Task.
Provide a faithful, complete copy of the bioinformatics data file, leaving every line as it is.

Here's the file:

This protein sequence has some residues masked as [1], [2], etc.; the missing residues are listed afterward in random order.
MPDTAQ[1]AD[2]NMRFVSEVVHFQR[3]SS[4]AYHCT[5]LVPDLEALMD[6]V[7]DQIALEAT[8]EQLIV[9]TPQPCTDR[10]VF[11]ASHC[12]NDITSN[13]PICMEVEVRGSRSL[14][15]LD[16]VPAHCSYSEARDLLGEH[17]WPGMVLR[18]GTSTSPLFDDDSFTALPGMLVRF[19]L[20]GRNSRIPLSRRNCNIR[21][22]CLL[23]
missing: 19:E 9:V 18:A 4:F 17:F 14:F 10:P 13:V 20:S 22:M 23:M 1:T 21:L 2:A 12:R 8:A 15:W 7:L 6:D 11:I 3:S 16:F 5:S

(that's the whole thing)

This protein sequence has some residues masked as [1], [2], etc.; the missing residues are listed afterward in random order.
MPDTAQ[1]AD[2]NMRFVSEVVHFQR[3]SS[4]AYHCT[5]LVPDLEALMD[6]V[7]DQIALEAT[8]EQLIV[9]TPQPCTDR[10]VF[11]ASHC[12]NDITSN[13]PICMEVEVRGSRSL[14][15]LD[16]VPAHCSYSEARDLLGEH[17]WPGMVLR[18]GTSTSPLFDDDSFTALPGMLVRF[19]L[20]GRNSRIPLSRRNCNIR[21][22]CLL[23]
missing: 19:E 9:V 18:A 4:F 17:F 14:F 10:P 13:V 20:S 22:M 23:M 1:T 21:L 2:A 12:R 8:A 15:W 7:L 6:D 11:I 3:S 16:F 5:S